At the Lake & the River in Heber Springs


ven if they are located two or three hours away, a few places are almost considered to be suburbs of Memphis, because so many locals pack up and head out on weekends to idyllic spots within easy driving distance. The hamlet of Heber Springs, Arkansas, is one such “suburb.” With Greers Ferry Lake and the Little Red River, it is a little slice of heaven tucked into the foothills of the Ozark Mountains. The 4Memphis team took a fashion-shoot-road-trip (see pages 28-32), and found a charming town, beautiful scenery, and got some trout fishing tips from a world-renowned angler.

Driving across Greers Ferry Dam borders on dangerous because of the temptation to look at the sweeping views of Greers Ferry Lake or the 200 foot drop to the Little Red River. Safely across the dam, the John F. Kennedy Overlook gives a panoramic view of both. The 35th President himself was on-hand in 1963 to dedicate the dam, in his last major public appearance just a few weeks before his fateful trip to Dallas.

The crystal clear water in the 40,000 acre Greers Ferry Lake is a huge magnet for watersports, picturesque camping, hiking, and fishing. The lake was created when Greers Ferry Dam was built to provide electricity and flood control to the area. When water is released through the Dam, that is what creates the Little Red River. The water released through the dam at the bottom of the lake is cold, and trout thrive in cold water. The US Fish and Wildlife Service’s Greers Ferry National Hatchery began stocking the Little Red with Rainbows, Brooks, and Browns (now reproducing naturally), and Southern anglers embraced the newest challenge of fishing for trout.

Fly fishing is a sport that requires practice and patience, and having a guide is key to learning. Chuck Farneth is one of the best fly fishermen in the world, and since 2004 he has made his home in Heber Springs. He not only shares his fishing knowledge with his guide services, but he also shares his faith through fishing and the beauty of North Central Arkansas. As Chuck and his wife, Sherry, made plans in 1992 to move from Pittsburg to Little Rock to join the staff of the Family Life organization, he thought his days of trout fishing were behind him because of typically warm-water temperatures in southern states. But only a week or so after he accepted a position with Family Life, the world-record largest Brown trout was caught in the Little Red River. So when the Farneths moved to Arkansas, Chuck brought along his fly fishing gear and continued in the sport he had loved since he was a child.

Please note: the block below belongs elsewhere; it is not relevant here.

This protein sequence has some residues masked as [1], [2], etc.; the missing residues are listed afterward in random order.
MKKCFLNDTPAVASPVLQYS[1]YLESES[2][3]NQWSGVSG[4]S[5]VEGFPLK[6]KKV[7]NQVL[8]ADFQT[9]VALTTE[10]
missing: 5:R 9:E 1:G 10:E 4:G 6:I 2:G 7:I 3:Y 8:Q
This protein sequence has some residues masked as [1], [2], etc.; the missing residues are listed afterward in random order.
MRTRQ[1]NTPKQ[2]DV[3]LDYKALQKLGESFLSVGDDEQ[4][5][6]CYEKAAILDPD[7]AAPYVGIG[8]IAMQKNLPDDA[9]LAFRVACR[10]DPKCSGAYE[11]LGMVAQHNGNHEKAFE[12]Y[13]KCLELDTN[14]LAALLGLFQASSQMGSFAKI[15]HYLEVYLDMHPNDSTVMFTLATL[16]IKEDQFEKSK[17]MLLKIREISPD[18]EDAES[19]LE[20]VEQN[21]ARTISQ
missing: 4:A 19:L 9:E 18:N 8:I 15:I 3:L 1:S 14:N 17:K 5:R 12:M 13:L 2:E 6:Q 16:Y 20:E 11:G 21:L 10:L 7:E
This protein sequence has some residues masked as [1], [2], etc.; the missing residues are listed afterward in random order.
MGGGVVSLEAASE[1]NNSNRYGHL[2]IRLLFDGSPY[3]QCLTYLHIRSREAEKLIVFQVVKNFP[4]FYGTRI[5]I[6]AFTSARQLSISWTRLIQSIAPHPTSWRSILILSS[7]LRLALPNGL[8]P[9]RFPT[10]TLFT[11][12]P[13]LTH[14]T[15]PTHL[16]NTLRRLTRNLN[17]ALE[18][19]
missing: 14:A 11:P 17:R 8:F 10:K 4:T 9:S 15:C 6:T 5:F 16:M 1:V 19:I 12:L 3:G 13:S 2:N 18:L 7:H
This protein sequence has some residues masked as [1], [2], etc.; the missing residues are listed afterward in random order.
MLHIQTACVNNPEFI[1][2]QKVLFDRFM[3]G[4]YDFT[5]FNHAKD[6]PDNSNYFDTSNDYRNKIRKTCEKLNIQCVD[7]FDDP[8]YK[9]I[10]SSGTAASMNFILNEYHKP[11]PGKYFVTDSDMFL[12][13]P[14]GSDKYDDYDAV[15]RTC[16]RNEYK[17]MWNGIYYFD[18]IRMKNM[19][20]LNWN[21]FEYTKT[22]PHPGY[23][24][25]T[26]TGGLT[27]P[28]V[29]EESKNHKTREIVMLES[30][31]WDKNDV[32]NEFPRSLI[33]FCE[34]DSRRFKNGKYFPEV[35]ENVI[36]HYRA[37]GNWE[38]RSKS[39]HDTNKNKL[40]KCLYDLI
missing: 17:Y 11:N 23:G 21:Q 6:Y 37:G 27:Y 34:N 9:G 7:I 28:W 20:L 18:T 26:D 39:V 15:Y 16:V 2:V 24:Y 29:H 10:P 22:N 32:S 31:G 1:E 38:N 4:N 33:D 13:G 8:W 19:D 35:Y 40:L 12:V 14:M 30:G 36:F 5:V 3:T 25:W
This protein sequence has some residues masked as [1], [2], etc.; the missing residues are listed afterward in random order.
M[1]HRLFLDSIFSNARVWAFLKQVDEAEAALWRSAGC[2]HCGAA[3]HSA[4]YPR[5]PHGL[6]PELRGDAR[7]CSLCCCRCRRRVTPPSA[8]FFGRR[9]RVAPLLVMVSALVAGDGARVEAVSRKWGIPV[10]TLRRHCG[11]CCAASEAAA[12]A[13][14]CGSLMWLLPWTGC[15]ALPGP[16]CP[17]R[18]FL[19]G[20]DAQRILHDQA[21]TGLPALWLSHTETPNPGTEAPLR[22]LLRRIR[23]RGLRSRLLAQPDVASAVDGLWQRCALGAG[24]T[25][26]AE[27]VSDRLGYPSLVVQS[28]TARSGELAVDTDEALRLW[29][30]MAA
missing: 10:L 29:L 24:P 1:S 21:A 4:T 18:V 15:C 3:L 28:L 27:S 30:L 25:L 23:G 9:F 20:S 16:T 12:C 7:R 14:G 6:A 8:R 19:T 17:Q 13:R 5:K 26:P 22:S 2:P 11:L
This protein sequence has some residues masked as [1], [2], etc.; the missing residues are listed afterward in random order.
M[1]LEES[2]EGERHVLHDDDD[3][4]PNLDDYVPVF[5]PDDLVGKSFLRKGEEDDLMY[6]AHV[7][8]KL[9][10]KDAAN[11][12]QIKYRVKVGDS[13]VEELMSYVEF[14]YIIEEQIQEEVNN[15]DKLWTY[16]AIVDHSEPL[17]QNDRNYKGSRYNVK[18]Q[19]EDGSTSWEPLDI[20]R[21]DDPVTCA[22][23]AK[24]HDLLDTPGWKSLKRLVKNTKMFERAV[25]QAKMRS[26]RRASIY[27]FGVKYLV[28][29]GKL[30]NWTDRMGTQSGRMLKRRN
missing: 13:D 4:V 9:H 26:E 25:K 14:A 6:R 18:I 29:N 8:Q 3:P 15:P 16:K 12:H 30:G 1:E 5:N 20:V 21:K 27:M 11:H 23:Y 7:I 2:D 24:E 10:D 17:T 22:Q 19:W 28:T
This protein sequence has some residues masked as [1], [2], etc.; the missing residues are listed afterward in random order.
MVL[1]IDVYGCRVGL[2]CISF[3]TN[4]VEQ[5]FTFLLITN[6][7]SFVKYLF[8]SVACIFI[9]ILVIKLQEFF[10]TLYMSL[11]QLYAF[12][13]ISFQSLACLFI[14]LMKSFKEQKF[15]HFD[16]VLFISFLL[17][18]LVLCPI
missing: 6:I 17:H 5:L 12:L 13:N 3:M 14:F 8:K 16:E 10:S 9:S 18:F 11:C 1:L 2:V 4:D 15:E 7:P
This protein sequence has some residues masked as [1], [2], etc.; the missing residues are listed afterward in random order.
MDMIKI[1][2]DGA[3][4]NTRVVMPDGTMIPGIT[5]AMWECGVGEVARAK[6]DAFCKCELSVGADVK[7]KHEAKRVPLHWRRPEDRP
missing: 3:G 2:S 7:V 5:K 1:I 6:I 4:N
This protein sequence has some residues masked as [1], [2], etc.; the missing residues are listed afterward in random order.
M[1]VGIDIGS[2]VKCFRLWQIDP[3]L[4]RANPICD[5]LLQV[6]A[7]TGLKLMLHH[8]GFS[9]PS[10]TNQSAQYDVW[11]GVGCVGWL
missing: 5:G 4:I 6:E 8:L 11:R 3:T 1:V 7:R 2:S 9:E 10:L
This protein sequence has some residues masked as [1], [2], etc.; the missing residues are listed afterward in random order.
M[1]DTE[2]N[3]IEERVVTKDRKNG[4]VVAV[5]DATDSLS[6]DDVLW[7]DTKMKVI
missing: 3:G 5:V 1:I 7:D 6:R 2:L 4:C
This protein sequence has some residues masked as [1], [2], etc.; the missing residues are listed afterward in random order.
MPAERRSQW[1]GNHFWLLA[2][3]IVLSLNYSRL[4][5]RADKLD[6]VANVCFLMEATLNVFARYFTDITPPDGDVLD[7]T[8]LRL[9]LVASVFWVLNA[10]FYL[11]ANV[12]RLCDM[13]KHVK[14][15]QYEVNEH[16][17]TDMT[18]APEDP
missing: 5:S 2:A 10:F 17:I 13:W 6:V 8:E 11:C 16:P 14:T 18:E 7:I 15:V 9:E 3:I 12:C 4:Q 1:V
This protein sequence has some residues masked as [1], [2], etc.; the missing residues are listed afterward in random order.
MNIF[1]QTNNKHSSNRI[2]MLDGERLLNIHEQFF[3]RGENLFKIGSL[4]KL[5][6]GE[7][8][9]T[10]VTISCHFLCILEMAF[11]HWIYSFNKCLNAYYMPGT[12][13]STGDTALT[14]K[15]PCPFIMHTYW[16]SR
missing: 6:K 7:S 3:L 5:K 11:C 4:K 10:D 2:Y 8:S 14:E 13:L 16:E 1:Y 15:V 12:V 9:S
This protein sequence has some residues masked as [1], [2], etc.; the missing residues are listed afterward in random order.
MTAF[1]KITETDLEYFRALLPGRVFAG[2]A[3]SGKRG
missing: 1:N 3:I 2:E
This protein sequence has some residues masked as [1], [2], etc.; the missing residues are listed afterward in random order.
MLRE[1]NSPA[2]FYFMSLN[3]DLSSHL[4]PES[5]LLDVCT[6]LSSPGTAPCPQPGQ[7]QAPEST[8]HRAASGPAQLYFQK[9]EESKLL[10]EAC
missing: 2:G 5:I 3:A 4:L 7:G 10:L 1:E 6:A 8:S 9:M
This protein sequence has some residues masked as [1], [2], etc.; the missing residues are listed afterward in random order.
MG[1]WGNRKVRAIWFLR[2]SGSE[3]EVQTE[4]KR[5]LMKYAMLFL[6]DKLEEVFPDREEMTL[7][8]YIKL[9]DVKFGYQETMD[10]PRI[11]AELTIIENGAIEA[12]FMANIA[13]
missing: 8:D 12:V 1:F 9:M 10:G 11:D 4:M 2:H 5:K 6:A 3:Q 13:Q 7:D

“My wife said to me, ‘Ok, you’ve got the gold medal now. Are you going to use it for your glory or for God’s?’ That changed everything,”..Chuck Farneth

In 2000, Chuck was selected as one of 12 fishermen worldwide to compete in the ESPN Great Outdoor Games in Lake Placid, NY, at the Olympic Center, site of 1980 Olympic games. “It’s like the Olympics for outdoors,” he said. In his first year, he won a Bronze Medal. But it was in 2001, when again he competed and came away with a Gold Medal that ministry became the focus of combining his faith with fly fishing. “My wife said to me, ‘Ok, you’ve got the gold medal now. Are you going to use it for your glory or for God’s?’ That changed everything,” He founded Outdoor Legacy, and began leading weekend outdoor retreats for fathers and sons. “Through the activities of fly fishing, rock climbing on Sugerloaf, and other activities, we create visuals for the Biblical manhood,” Chuck explains. His definition of manhood that is taught and emphasized throughout the weekend is to: 1) reject passivity, 2) accept responsibility, 3) lead courageously, and 4) expect God’s greater rewards. The time outdoors bonds the fathers and sons as they create memories learning to be responsible, productive men.

Chuck is the only competitor to have participated in all five of the Great Outdoor Games from 2000-2005. In 2014, he represented America in the World Masters Fly Fishing Championships in Chile. The four-man Team USA placed 4th, the highest showing in 30 years. For Chuck personally, he finished 7th in overall points in the world in that competition.

What does Chuck hope anglers and visitors take away from their time in the beautiful Heber Springs area? “A satisfaction that the river can provide for you. You’re going to be productive, hopefully catch a few fish. If people can come to the river, get away from their everyday activities, relax a little bit and enjoy the water – it’s a natural air conditioner in the hot summer. The river provides a satisfaction and relaxation. Catching fish is a bonus.”

For more information about Heber Springs, visit and To contact Chuck for a weekend retreat or trout guide service, contact him at 501-944-1600 or

Share this Post

By Sandi Butler Hughes

Photography by Lindsey Lissau